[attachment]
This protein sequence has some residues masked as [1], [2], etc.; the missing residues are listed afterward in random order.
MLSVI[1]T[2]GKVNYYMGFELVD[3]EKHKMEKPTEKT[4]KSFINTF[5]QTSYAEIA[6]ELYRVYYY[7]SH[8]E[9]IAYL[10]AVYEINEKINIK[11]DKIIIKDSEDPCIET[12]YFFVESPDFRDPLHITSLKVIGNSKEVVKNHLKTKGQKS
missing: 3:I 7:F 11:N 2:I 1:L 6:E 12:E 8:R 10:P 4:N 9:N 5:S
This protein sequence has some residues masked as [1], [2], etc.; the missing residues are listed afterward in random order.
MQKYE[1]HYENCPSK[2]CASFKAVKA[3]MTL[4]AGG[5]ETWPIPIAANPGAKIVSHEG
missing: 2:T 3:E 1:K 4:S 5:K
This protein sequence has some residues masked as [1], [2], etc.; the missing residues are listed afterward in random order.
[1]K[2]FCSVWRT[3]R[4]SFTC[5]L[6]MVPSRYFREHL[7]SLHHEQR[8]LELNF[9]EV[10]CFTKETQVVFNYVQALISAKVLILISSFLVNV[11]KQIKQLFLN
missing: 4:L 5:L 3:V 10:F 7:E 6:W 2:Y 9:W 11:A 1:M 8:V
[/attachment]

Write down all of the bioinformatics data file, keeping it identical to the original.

This protein sequence has some residues masked as [1], [2], etc.; the missing residues are listed afterward in random order.
MLSVI[1]T[2]GKVNYYMGFELVD[3]EKHKMEKPTEKT[4]KSFINTF[5]QTSYAEIA[6]ELYRVYYY[7]SH[8]E[9]IAYL[10]AVYEINEKINIK[11]DKIIIKDSEDPCIET[12]YFFVESPDFRDPLHITSLKVIGNSKEVVKNHLKTKGQKS
missing: 3:I 7:F 11:N 2:I 1:L 6:E 12:E 8:R 10:P 4:N 9:N 5:S
This protein sequence has some residues masked as [1], [2], etc.; the missing residues are listed afterward in random order.
MQKYE[1]HYENCPSK[2]CASFKAVKA[3]MTL[4]AGG[5]ETWPIPIAANPGAKIVSHEG
missing: 2:T 3:E 1:K 4:S 5:K
This protein sequence has some residues masked as [1], [2], etc.; the missing residues are listed afterward in random order.
[1]K[2]FCSVWRT[3]R[4]SFTC[5]L[6]MVPSRYFREHL[7]SLHHEQR[8]LELNF[9]EV[10]CFTKETQVVFNYVQALISAKVLILISSFLVNV[11]KQIKQLFLN
missing: 4:L 5:L 3:V 10:F 7:E 6:W 2:Y 9:W 11:A 1:M 8:V